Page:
Solution 1: Cease shipment; Re-produce Toy Whistles
At current lead levels, the toy whistle would not be shipped to customers. The entire production process would re-apply, which includes re-securing the raw materials necessary to make replacement whistles, re-producing those whistles through the production process, and commissioning the quality-assurance department to verify that the whistles meet all federal guidelines for selling and consumption. It will also be important that the quality-assurance department provide a quality verification of its own processes. Such a verification will be necessary, since antecedent quality processes failed to identify the higher-than-normal lead levels of our toy whistles.
Solution 1: Explanation of Method Used to Select Solution
A combination of brainstorming and SWOT analysis were employed to determine three solutions for our company’s quandary. The brainstorming process involved three team members who reviewed the situation and offered ideas—any ideas—as solutions. Each team member produced two ideas, totaling six possible solutions. The following is a breakdown of submissions by team members:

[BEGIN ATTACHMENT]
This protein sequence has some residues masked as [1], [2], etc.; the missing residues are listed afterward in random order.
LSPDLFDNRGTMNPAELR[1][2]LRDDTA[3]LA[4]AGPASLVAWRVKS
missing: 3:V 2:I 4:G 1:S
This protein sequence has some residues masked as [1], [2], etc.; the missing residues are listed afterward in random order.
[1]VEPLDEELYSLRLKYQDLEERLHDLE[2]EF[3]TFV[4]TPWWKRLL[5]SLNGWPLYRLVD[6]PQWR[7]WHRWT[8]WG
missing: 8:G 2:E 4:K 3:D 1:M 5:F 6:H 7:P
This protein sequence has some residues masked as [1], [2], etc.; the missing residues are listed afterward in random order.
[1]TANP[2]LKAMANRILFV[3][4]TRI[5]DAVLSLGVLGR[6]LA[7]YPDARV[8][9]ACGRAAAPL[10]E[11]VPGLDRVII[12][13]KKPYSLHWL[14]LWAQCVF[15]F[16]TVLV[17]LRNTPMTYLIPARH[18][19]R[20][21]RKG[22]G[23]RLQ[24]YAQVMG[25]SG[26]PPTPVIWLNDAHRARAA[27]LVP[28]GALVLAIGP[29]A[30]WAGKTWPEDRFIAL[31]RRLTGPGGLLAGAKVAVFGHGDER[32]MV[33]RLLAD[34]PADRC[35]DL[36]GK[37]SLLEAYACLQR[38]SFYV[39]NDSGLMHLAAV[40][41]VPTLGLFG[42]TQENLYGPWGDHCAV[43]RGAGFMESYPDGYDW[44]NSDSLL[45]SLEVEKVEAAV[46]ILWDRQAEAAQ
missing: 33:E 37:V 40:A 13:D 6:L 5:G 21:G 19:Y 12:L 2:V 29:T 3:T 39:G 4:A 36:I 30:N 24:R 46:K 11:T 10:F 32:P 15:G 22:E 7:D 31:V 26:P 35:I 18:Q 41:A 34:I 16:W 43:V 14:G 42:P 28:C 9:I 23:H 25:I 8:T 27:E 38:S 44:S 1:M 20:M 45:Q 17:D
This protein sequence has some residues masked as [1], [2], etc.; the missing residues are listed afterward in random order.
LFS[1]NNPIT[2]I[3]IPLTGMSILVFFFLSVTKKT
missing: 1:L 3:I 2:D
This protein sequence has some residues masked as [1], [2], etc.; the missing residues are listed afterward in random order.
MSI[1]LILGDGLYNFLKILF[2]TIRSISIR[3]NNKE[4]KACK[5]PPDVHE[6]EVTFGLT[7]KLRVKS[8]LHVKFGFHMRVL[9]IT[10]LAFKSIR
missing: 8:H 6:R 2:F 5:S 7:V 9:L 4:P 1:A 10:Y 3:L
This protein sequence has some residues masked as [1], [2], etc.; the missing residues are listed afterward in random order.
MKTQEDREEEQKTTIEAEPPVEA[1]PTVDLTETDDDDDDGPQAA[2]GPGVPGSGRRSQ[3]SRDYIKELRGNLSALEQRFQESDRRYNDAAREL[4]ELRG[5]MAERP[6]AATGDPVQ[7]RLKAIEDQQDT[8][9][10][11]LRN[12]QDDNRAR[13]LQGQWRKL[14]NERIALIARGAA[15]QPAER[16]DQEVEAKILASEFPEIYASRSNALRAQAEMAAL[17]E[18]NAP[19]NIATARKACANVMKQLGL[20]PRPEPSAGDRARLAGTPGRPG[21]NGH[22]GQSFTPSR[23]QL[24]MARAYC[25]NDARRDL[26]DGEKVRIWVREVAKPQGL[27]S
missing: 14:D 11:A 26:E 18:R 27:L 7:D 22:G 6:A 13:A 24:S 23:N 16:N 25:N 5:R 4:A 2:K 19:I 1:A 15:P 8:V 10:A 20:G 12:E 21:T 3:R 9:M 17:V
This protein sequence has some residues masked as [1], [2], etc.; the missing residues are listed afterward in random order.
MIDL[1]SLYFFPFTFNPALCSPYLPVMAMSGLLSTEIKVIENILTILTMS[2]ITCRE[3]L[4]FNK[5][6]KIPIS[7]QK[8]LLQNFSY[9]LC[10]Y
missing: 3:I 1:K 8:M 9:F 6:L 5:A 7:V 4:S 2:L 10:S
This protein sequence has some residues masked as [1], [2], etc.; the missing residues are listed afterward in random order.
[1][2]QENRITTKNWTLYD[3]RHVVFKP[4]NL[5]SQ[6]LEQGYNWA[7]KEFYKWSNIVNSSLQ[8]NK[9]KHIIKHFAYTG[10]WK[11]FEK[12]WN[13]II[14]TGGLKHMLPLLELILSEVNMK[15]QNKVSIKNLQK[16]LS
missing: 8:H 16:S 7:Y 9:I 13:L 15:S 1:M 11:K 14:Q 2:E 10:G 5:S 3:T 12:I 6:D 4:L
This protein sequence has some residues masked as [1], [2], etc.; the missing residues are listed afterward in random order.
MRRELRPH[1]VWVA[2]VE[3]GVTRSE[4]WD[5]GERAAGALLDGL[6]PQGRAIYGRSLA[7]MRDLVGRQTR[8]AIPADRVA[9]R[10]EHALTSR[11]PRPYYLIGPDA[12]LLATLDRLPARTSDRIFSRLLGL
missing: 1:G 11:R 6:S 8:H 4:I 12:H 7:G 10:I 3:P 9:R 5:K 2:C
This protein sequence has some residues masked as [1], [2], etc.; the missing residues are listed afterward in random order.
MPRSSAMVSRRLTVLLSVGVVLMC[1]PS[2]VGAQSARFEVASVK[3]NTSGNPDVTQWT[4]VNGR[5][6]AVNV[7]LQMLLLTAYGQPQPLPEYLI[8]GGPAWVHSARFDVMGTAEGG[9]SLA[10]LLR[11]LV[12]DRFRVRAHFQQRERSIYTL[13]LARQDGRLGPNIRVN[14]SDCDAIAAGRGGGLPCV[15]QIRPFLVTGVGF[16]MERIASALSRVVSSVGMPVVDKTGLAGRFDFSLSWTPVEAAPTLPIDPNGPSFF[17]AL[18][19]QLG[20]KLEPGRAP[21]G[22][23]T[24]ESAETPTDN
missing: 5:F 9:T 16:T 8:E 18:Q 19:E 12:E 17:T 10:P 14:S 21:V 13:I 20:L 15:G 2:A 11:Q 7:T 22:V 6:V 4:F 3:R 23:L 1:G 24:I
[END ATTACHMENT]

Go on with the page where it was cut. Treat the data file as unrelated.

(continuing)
Bob Jones| Celine Jiles| Patti Durant|
Stop Production; Adjust Lead Levels| Continue Production; Bribe Foreign and Domestic Government| Stop Production; Offer Different Product| Stop Production; Make Plastic Whistles| Continue Production; Ignore Lead Levels| Stop Production; Close Business|
A SWOT analysis was performed on each decision alternative to test its integrity. SWOT is an acronym for “Strengths,” “Weaknesses,” “Opportunities,” and “Threats” (Bradford, Duncan, & Tarcy, 2000). The goal is to reduce the possible responses to those that require attention.
Bob Jones Solution A
Strengths: Legal and ethical approach to doing business. Promotes high levels of customer service. Holds all parties accountable for their actions due to process review and refinement.
Weaknesses: Delayed production. Poor customer-satisfaction surveys in the short term. Costly to hold up production.
Opportunities: Favorable contract renegotiation if determined process failure with supplier. Possible acquisition of new customers if mitigative steps made known.